Suit Expected Against Michigan Redistricting Law
LANSING (WWJ/AP) – The Michigan Legislative Black Caucus says it plans to sue to challenging new boundaries for the state’s U.S. House and state legislative districts.
Democratic Rep. Fred Durhal Jr. of Detroit said Wednesday the suit will be filed in federal court this month.
Legislative district maps must be redrawn every 10 years, after the census determines any population changes or shifts. Since the population declined in Michigan, including a 25 percent drop in Detroit, Michigan is losing one of its seats in Congress.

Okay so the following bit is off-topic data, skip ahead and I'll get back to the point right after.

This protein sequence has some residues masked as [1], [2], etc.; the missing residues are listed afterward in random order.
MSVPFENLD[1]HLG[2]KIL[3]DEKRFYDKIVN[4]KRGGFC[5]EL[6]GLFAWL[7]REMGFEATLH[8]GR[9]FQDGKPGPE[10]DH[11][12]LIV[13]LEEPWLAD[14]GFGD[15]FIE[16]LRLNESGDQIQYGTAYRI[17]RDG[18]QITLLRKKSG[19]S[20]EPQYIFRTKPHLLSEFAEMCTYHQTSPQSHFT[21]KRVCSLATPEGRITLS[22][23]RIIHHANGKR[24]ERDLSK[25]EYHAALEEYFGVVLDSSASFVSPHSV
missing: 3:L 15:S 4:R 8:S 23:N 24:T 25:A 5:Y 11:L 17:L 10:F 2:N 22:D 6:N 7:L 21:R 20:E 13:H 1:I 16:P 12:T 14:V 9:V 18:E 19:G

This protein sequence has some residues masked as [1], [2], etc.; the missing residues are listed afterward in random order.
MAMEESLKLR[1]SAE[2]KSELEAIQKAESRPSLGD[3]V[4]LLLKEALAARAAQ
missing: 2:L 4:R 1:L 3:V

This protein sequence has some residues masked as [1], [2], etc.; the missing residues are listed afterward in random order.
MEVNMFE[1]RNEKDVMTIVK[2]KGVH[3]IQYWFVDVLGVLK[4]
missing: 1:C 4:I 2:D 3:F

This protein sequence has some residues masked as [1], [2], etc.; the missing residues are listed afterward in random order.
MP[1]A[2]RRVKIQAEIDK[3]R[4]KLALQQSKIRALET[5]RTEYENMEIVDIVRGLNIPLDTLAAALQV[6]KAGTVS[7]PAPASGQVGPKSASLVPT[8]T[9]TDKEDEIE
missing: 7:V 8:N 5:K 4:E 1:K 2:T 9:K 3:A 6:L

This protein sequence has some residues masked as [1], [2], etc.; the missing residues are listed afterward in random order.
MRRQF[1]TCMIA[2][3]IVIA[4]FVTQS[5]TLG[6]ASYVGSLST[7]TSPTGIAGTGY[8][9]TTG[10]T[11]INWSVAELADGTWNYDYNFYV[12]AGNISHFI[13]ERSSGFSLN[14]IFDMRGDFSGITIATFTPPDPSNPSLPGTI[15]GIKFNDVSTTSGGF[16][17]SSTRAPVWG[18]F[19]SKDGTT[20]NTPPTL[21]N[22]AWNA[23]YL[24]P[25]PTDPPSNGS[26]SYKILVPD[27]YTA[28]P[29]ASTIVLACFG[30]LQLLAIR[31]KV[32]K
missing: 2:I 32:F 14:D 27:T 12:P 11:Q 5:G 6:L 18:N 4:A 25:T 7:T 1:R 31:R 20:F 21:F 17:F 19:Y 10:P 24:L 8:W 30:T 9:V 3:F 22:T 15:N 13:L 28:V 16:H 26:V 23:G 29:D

Republican Gov. Rick Snyder signed the new boundaries into law in August — a move that merged two majority-Democratic Congressional seats in southeastern Michigan, forcing the incumbents to run against each other or retire.
The new boundries are scheduled to kick in with the 2012 election.
Democratic U.S. Reps. Sander Levin of Royal Oak and Gary Peters of Oakland County’s Bloomfield Township are in the same district for the 2012 election under the new plan. Last month, Peters announced his plan to run against first-termer Hansen Clarke in the newly-redrawn 14th District, rather than challenging Levin.
Some incumbents from Detroit would be forced to compete for the same seat in the state Legislature.
Durhal said the plan is discriminatory, while Republicans who control the state Legislature say the maps are legal and fair.
The Associated Press contributed to this report.